Delmarvascopics 8" f/9 OTA build
Posted 02 December 2012 - 09:36 AM
Posted 02 December 2012 - 09:39 AM
Posted 02 December 2012 - 09:43 AM
Posted 02 December 2012 - 11:42 AM
Posted 02 December 2012 - 11:55 AM
too bad you can't use the microscope stand, that would be so steampunk'ish. very cool anyway.
Posted 02 December 2012 - 11:55 AM
Posted 02 December 2012 - 12:45 PM
Posted 02 December 2012 - 01:14 PM
Very nice sled focuser arrangement. Clever, well executed, clean. Thanks for sharing.
Posted 08 December 2012 - 06:26 PM
So now, I have to figure out how I'm going to mount the primary and the focuser. Going back to the beginning of this thread, you might notice that the cherry I made the tube from was only 5 1/2 feet long, so the tube is 6 inches shorter than the focal length (exactly 72 inches). I figured I'd make a removable cell for the primary that hangs off the end of the tube, similar to what I did for my 10" f/6, only longer.
Then, for the focuser, if I really do go with a sled, I'm cogitating on making something that could double as a "retractable" section/dewshield/lightshield/focuser that will fit over the outside of the tube and extend beyond the end during use. I've got a pair of full-extension drawer slides that I'd bought a few years back for a similar concept (a moving secondary support to put a camera at the focus of a 12.5" f/3.5 mirror, that i haven't finished). I'd mount the slides to the tube, and mount the extension/focuser to the slides. Then, I'd focus with the threaded rod and half nut, like John's focuser does, only the half nut would be mounted to the tube and the threaded rod to the focuser/tube extension, so it could retract with the extension for stowing the scope.
Since the extension would be a full-circumference gizmo, I could conceivably use a conventional spider and make slots in the tube to allow the spider to retract with the extension. But I think I'll make a curved one instead.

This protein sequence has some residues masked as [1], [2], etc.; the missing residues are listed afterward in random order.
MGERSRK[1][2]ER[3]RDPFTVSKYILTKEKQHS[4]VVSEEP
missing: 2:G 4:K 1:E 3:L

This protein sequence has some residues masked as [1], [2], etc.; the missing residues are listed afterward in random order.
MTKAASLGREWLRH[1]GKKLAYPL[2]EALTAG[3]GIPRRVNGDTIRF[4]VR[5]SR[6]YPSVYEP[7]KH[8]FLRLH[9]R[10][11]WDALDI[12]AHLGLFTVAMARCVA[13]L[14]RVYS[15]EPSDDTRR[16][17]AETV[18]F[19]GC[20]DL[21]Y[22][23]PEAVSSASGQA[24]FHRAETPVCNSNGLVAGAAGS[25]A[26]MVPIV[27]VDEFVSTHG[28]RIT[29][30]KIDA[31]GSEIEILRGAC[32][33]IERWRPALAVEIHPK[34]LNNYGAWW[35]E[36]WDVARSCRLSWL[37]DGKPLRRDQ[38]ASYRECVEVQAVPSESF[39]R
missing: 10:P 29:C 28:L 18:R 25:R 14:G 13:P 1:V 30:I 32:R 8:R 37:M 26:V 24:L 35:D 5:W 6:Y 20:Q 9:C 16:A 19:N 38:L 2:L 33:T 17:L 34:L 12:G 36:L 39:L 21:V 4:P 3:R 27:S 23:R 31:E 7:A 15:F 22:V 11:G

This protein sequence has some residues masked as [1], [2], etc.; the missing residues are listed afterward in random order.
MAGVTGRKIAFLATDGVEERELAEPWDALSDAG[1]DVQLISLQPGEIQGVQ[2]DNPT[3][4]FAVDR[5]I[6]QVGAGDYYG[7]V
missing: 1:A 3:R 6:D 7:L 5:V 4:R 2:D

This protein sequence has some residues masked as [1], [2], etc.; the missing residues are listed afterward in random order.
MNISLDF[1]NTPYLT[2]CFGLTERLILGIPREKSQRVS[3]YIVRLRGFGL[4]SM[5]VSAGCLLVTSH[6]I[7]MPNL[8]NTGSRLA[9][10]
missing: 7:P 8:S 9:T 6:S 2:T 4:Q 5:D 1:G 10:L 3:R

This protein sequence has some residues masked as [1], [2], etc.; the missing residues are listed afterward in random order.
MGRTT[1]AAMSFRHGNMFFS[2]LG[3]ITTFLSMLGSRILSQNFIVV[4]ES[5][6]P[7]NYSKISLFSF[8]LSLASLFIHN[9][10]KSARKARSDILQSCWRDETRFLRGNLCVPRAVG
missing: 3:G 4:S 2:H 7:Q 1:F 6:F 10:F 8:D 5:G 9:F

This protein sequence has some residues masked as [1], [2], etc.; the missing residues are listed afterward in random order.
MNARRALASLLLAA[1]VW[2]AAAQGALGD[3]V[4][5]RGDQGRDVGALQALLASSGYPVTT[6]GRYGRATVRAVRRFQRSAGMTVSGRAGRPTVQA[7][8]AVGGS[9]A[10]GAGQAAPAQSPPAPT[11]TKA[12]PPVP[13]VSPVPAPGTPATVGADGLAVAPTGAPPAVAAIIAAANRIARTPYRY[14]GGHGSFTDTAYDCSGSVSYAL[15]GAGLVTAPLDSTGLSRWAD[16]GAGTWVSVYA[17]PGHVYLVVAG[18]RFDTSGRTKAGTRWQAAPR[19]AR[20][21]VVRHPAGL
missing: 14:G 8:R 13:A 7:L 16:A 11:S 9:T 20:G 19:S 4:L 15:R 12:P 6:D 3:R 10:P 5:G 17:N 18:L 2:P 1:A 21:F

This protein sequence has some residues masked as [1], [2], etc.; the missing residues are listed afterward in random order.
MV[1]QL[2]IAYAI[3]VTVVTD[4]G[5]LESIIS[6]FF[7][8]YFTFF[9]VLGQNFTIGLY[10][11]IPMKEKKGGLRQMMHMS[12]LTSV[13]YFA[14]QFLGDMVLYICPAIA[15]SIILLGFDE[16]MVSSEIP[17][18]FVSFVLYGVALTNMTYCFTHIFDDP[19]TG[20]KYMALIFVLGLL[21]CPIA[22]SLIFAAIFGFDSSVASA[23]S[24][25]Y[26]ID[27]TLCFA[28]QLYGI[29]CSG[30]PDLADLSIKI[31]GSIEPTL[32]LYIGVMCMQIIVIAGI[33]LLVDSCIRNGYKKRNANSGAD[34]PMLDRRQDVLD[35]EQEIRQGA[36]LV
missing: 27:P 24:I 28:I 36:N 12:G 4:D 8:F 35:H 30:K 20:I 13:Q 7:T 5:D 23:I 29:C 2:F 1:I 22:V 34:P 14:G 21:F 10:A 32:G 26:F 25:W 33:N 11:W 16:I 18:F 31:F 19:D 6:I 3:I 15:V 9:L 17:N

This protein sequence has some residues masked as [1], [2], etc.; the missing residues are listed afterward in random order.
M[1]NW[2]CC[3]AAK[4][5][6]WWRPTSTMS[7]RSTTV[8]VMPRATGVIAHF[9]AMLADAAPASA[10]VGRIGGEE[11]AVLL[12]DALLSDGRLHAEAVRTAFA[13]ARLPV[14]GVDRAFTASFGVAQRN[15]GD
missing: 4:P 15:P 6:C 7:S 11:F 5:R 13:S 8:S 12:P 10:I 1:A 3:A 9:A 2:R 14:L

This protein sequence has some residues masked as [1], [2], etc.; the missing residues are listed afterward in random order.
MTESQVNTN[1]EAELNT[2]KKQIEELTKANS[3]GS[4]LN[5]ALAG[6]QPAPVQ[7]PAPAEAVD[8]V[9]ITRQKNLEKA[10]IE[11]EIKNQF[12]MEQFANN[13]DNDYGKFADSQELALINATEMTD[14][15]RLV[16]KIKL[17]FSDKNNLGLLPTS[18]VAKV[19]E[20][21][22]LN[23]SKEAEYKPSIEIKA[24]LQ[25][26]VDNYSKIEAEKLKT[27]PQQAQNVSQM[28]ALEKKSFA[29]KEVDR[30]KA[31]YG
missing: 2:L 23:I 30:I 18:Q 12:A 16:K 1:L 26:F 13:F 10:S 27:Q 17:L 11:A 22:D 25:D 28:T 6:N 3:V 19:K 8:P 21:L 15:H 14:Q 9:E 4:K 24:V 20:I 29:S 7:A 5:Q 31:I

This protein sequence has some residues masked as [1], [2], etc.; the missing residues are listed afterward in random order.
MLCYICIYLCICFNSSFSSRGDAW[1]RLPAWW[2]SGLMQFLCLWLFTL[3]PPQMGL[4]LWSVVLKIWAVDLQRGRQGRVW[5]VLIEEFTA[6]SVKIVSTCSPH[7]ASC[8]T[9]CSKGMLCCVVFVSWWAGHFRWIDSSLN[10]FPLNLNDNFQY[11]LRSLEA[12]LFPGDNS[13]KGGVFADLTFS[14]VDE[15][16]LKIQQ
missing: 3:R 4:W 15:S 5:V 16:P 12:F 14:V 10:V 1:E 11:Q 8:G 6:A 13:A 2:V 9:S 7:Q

To avoid "ugly", I think I'll start with figuring out how to mount my lazy suzan rotating rings to the tube, so that I can use the same design elements/outer dimensions for both the focuser extension and primary support.
if I were a sketchup sort of person, I'd draft it all up before cutting any wood. But I'm not, really. I tend to make chicken scratch drawings with measurements to keep track of what's in my haid and identify what won't work, then start cutting and fitting as I go.
Posted 08 December 2012 - 07:09 PM
The lazy susan rotating rings are very close to the OD of the tube. I'll need to make rings that the inner half of the lazy suzan ring bolts to that bolts (not adjustable) or clamps (better, adjustable) onto the tube. Initially, I was thinking of something along the lines of the forms that I used to clamp the tube during glueup, but I think I'll want something thinner and stronger than that. Thin, in the radial dimension, it can be wide, though. Maybe still set it up so it clamps around the tube, though.
And I remembered something: At one of the Rockler sales about a year ago, I bought a kit to steam bend wood. Will have to make a box for the steaming, depending on the dimensions of the stuff I want to bend, but I could cut thin strips of Maple and bend them around the tube, laminating them up as I go to make a multi-ply ring with the grain concentric rather than cutting something out of plywood and trying to pretty it up later.
Here's the tube with one of the lazy suzan bearings around it. The bearing is aluminum, but I was planning on painting it to look like brass.
Posted 08 December 2012 - 07:11 PM
Posted 08 December 2012 - 07:23 PM
Posted 08 December 2012 - 07:25 PM
And the primary cell and focuser/extension will be walled with the thin mahogany plywood I bent back when I was experimenting making the tube.
Posted 08 December 2012 - 07:27 PM
Also, gonna dig up my steam bending kit and try to find those drawer slides and make sure they're tight enough to do what I want them to.
Posted 11 December 2012 - 12:14 PM
I know some will cringe at this, but I've decided to make this puppy focus by moving the primary by mounting a custom cell support on a pair or bearing drawer slides. They don't seem to have any play over a good 6" of travel (more than I'll ever need), and I have 9" of length to use to mount the mirror support to them and them to the cell support, which will bolt to the end of the tube.
If I don't like it, I can replace it with a fixed cell and cut the opening for the eyepieces larger to mount a sled focuser.
Posted 11 December 2012 - 12:21 PM
Since I'll have rotating rings close to the od of the tube, I'll have to run the focusing rod up the inside of the tube. At first, I'll probably put the knob on the sky end of the tube so if I need to change things, I haven't made any extra holes in the tube. But if it works well, I might mount the focus k on on the tube primaryward of the eyepiece and use a pair of bevel gears to turn the focus rod.